Results Analyses within cohort showed no overall increased risk of ovarian cancer after any use of gonadotrophins (rate ratio 0.83, 95% confidence interval 0.50 to 1.37), clomifene (1.14, 0.79 to 1.64), human chorionic gonadotrophin (0.89, 0.62 to 1.29), or gonadotrophin releasing hormone (0.80, 0.42 to 1.51). Furthermore, no associations were found between all four groups of fertility drugs and number of cycles of use, length of follow-up, or parity.

Conclusion No convincing association was found between use of fertility drugs and risk of ovarian cancer.

Use of fertility drugs and risk of ovarian cancer: Danish population based cohort study [BMJ]

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Teratology Fact Sheets

Posted by medliorator on February 12, 2009

The Organization of Teratology Information Specialists has compiled Fact Sheets for a variety of exposures that may impact fertility, fetal development, and lactation. Fact Sheets have been designed to print on a single double-sided page.   Many are available in Spanish.

Topics:

  • Medications
  • Herbal Products
  • Infections and Vaccines
  • Maternal Medical Conditions
  • Illicit Substances
  • Other Common Exposures

OTIS Fact Sheets [OTIS]

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New Data Compare Aliskiren & HCTZ

Posted by medliorator on January 25, 2009

The new direct renin inhibitor aliskiren (Tekturna, Novartis)—when given as first-line monotherapy—reduced blood pressure to a greater degree than one of the usually recommended first-line agents, hydrochlorothiazide, in a new year-long study of patients with essential hypertension. The results were published online January 12, 2009 in Circulation

Schmieder and colleagues randomized 1124 patients with essential hypertension (mean diastolic BP, 95 to 109 mm Hg) to aliskiren 150 mg (n=459), hydrochlorothiazide 12.5 mg (n=444), or placebo (n=221) once daily. Forced titration (to 300 mg for aliskiren or 25 mg for hydrochlorothiazide) occurred at week three; at week six, patients receiving placebo were reassigned (1:1 ratio) to aliskiren 300 mg or to hydrochlorothiazide 25 mg. From week 12, the calcium channel blocker amlodipine 5 mg was added and titrated to 10 mg from week 18 for patients whose BP remained uncontrolled.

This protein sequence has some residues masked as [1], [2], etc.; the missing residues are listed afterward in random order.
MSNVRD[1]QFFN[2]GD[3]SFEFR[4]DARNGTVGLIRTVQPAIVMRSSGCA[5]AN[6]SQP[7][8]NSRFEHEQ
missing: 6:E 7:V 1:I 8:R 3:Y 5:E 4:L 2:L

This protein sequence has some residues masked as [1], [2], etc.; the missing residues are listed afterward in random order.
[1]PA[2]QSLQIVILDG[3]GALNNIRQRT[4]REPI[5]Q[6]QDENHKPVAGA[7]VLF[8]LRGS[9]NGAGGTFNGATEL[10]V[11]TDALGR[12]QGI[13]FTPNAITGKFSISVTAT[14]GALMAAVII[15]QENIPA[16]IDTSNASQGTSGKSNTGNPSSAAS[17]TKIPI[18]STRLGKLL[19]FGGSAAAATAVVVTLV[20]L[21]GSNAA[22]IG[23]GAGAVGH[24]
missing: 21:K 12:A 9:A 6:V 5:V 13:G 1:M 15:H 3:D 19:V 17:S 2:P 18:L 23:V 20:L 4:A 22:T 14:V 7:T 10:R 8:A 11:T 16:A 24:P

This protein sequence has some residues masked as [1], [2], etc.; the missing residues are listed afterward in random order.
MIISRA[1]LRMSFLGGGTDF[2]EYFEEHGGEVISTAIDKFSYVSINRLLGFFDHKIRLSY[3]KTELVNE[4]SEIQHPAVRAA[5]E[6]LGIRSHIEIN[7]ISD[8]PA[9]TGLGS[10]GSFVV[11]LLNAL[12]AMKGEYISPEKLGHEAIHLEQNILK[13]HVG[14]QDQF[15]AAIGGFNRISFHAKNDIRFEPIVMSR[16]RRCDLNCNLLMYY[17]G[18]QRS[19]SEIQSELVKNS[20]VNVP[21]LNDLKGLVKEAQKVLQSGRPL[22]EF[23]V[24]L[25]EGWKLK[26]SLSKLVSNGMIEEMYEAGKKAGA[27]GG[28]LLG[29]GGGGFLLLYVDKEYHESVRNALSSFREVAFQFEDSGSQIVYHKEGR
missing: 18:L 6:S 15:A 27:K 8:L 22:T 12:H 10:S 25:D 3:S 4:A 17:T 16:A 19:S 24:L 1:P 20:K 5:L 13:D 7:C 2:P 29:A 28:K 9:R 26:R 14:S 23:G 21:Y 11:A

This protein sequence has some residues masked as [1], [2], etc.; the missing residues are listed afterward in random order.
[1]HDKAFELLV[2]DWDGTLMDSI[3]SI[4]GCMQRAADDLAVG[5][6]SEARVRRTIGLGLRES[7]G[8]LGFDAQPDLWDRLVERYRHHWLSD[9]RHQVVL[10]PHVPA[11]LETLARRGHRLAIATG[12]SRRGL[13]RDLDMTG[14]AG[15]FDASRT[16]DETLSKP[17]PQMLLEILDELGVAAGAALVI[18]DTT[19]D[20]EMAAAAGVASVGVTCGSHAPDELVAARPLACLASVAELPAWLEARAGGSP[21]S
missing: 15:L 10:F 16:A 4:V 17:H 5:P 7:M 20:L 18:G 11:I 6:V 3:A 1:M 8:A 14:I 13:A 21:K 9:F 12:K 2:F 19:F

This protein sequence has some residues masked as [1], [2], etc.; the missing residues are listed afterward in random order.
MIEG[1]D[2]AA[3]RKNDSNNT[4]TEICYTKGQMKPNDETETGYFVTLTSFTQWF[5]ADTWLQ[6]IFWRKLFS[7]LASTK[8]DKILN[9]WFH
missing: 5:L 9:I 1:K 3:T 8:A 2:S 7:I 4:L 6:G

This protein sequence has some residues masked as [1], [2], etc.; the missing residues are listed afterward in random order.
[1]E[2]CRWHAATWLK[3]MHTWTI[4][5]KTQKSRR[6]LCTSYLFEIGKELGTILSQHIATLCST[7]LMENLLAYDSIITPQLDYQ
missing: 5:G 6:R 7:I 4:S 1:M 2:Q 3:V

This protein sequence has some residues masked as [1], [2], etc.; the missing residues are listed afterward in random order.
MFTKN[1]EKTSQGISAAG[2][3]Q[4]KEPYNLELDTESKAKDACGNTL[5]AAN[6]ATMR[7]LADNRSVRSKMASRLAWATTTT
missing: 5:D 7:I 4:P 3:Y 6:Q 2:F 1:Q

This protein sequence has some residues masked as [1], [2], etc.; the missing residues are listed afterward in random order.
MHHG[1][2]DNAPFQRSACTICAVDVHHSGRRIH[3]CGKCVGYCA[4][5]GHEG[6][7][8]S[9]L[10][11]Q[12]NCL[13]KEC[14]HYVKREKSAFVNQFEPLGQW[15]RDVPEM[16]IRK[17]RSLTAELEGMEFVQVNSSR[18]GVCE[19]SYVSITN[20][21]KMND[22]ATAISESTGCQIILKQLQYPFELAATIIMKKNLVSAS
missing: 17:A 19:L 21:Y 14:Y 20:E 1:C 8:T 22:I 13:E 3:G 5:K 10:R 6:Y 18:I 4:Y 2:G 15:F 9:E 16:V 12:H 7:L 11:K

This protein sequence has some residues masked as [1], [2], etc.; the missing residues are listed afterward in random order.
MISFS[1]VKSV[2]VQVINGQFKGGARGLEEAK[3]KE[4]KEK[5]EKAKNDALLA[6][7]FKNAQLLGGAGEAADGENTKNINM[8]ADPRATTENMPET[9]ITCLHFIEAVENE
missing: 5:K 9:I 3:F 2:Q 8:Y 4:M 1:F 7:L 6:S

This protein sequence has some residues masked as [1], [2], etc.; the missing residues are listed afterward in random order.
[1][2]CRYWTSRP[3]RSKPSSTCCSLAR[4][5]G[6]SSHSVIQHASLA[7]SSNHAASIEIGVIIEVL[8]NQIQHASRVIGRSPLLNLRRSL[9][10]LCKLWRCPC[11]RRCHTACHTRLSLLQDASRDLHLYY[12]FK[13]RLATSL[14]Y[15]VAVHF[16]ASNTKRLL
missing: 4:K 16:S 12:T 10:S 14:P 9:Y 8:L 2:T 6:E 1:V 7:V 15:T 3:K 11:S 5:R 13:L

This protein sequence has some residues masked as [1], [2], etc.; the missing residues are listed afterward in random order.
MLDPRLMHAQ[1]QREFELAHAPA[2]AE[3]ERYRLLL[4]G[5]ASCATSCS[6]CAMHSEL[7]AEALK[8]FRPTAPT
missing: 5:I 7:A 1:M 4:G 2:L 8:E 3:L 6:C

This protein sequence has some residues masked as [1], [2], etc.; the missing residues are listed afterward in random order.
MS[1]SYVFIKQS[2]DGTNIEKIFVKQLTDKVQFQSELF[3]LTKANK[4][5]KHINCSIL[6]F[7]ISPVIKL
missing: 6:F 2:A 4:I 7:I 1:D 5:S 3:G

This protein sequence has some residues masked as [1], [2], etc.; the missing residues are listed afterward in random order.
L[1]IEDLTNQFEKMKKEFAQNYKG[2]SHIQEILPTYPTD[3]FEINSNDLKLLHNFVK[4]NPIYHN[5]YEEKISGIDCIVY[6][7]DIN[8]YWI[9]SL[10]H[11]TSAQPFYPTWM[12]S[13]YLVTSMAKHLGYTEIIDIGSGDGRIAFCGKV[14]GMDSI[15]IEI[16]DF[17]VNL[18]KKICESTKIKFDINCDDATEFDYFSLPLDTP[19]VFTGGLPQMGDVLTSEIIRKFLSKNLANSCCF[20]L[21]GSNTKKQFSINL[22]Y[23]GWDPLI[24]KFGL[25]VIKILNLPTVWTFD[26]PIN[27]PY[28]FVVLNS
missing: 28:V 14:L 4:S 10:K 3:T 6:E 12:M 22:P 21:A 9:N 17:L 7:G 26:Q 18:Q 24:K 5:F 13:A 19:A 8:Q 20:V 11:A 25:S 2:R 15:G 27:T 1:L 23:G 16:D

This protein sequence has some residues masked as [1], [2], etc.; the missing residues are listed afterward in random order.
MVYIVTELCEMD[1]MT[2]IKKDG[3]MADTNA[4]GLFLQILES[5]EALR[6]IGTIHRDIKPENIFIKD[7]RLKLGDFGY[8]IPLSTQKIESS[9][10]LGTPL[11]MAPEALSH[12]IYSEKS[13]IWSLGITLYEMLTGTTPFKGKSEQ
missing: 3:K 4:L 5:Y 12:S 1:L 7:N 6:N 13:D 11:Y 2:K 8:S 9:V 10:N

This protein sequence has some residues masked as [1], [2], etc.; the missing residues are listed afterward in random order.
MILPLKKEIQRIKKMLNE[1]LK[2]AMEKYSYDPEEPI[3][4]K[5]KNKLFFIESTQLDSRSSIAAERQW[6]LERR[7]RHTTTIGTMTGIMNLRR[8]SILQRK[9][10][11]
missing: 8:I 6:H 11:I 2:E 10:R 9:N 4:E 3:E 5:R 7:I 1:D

At the end of the monotherapy period, aliskiren 300 mg was superior to hydrochlorothiazide 25 mg in reducing BP (-17.4/-12.2 vs -14.7/-10.3 mm Hg; p<0.001).

Criticisms include the fact that the study looked only at a surrogate end points (i.e., mm Hg), and that hydrochlorothiazide is not the ideal comparator. Despite the fact that it is the most commonly prescribed antihypertensive drug, there is little evidence that it favorably affects clinical outcomes, said Dr Franz Messerli (St Luke-Roosevelt’s Hospital, New York). Also, most hypertension patients are controlled on at least two agents, which makes the comparison of monotherapies somewhat futile, said Cockcroft.

New Data on Aliskiren Provoke Debate [HeartWire]

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Smoking Cessation Meta-Analysis

Posted by medliorator on January 23, 2009